NKE – Nike is hosting an analyst meeting on October 9th at its World Headquarters in Beaverton, OR. Retail sector head Brian McGough notes that several firms have already come out with positive research on what to expect at the meeting. But, says McGough, the reality is that they are not bullish enough. The Nike brand has more momentum now than it has had in years. Notably, says McGough, “When we’re seeing a) such a strong order backlog combined with b) easing raw materials costs and successful pricing initiatives, on top of c) slowing growth in inventories – it has extremely bullish implications for Gross Margins and earnings. Consensus estimates are simply too low.” McGough says NKE is the leader in a global duopoly in a GDP+ growth industry, with solid brand momentum, meaningful upside to earnings, and 25% return on invested capital. Oh and by the way, one of the best brand names in the world. Not bad.
RH – Retail sector head Brian McGough calls Restoration Hardware a real earnings power mismatch story. McGough says “we think RH can, and will, earn $8.00 per share in 5-years.” That compares to only $1.45 today and works out to over a 40% earnings compound annual growth rate. McGough says there’s no retailer out there that comes anywhere close to this rate of growth. “Not with UA, LULU, or even in CMG,” he says. RH is growing in a multi-dimensional model – through a massive acceleration is square footage growth (from 0% today to 20% within 3-years), and then through category growth (kitchen, tableware, art, flooring, etc…) which also meaningfully boosts its consumer-direct business, currently about 47% of the total. McGough is currently in the process of conducting a proprietary, very detailed consumer survey on the home furnishings space. Look for an overview of the results to be reported here in the coming weeks.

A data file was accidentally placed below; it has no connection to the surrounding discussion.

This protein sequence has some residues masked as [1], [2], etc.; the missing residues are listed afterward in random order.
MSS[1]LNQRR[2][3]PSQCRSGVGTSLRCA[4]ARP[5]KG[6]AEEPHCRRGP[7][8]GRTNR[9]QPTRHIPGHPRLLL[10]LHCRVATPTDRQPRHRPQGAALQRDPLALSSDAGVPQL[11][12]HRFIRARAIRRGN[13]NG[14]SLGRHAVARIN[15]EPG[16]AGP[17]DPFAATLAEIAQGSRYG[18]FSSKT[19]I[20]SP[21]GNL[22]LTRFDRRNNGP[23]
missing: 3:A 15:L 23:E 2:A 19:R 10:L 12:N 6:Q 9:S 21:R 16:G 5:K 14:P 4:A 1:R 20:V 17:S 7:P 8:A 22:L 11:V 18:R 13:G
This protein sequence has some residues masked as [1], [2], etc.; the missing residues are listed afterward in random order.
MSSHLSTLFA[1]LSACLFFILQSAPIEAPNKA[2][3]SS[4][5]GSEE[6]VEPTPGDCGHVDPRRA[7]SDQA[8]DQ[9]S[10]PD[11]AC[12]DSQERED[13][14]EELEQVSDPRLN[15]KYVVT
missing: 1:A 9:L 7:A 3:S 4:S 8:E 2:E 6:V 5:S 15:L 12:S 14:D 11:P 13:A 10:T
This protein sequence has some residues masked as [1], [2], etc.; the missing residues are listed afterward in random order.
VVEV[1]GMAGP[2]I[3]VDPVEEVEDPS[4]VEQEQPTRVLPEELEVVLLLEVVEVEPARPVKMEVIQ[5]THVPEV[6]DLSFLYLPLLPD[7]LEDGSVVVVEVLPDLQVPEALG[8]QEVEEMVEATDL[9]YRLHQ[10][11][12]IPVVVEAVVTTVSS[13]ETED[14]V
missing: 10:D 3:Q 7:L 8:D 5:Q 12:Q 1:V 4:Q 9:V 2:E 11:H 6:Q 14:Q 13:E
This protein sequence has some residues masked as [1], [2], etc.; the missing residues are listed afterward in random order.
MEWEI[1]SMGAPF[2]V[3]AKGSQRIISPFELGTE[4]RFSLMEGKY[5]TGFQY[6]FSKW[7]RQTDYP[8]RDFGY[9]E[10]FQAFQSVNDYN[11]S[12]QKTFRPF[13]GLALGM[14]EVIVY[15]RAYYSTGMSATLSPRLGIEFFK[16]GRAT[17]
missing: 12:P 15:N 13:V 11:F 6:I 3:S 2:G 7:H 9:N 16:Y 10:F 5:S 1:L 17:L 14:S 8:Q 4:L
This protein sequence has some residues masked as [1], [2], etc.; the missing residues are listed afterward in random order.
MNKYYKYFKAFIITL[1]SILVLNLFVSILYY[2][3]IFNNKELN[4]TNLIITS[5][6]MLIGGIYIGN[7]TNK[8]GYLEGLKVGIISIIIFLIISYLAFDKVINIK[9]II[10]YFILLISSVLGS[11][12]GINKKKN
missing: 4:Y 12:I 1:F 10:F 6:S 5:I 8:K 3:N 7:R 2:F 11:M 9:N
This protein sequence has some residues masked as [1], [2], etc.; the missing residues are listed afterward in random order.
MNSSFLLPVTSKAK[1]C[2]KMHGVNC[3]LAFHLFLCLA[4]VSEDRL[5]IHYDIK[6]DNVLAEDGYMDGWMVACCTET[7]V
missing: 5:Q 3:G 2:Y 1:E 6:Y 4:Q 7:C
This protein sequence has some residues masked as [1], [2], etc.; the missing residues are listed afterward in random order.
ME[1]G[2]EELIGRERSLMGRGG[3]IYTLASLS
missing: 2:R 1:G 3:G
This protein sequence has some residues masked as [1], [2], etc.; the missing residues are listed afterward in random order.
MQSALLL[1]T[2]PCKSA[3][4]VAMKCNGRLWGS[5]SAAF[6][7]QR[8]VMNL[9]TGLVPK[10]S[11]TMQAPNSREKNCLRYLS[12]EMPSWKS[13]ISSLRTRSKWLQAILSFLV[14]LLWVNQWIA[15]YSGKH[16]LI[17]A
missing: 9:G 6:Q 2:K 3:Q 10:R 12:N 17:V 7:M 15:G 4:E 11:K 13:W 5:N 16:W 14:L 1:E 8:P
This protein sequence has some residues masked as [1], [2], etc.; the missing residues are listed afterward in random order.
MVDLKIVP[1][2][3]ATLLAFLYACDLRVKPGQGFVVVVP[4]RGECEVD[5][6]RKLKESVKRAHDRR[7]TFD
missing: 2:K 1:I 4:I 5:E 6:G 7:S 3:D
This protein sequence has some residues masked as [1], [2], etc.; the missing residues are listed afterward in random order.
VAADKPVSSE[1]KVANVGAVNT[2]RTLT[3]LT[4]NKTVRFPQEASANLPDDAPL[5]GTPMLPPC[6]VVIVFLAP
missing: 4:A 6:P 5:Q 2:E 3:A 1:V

SBUX – Hedgeye Sector head Howard Penney remains the bull on Starbucks. He likes the Seattle-based company's growth prospects and says the company will continue to achieve impressive long-term growth as long as it continues to focus on its core business. As an aside, Penney has been aboard the SBUX train since April 2009 when it was trading around $11.50. Shares have risen approximately 570% since then.
TROW – Hedgeye Financials director Jonathan Casteleyn continues upbeat on T. Rowe Price. With jobless claims this week continuing to improve at an accelerating rate year-over-year (see Investing Term of the week, below), the trajectory of the stock market continues to have an upward bias over the intermediate and long term. Casteleyn says this potential stock market appreciation means investors would do well to own shares in this leading equity asset manager which can experience both asset appreciation on its existing asset base, and the ability to bring in net new client asset inflow as the rotation out of bonds and into stocks proceeds. Casteleyn says “TROW continues to have the industry’s best stock performance which can attract net new client assets and also ride a rising stock market which can increase existing assets-under-management.” Casteleyn remains bullish on shares of TROW as U.S. economic data continues to improve, which can continue to drive U.S. stocks higher over the long term.
WWW – Wolverine World Wide prints its 3Q earnings on Tuesday October 8th, and will be hosting a conference call at 8:30am. Retail sector head McGough thinks two things are a near-certainty. 1) The company “annihilates” the consensus earnings expectation of $1.01 per share, and 2) The company guides down materially for the fourth quarter. As it relates to the beat, they will do because they have to. As it relates to the guide-down, they will do so because they want to. There’s a big distinction there. McGough says WWW will try to come up with real reasons to scare people into taking numbers down for 4Q – that’s what they do. If the stock is weak, McGough would see it as a real opportunity for aggressive buyers willing to stay with this growth company for the long haul. McGough is sticking to his thesis that WWW will earn $5.65 in three years time, compared to the consensus expectation of $4.20.
Macro Theme of the Week – Eye Of Newt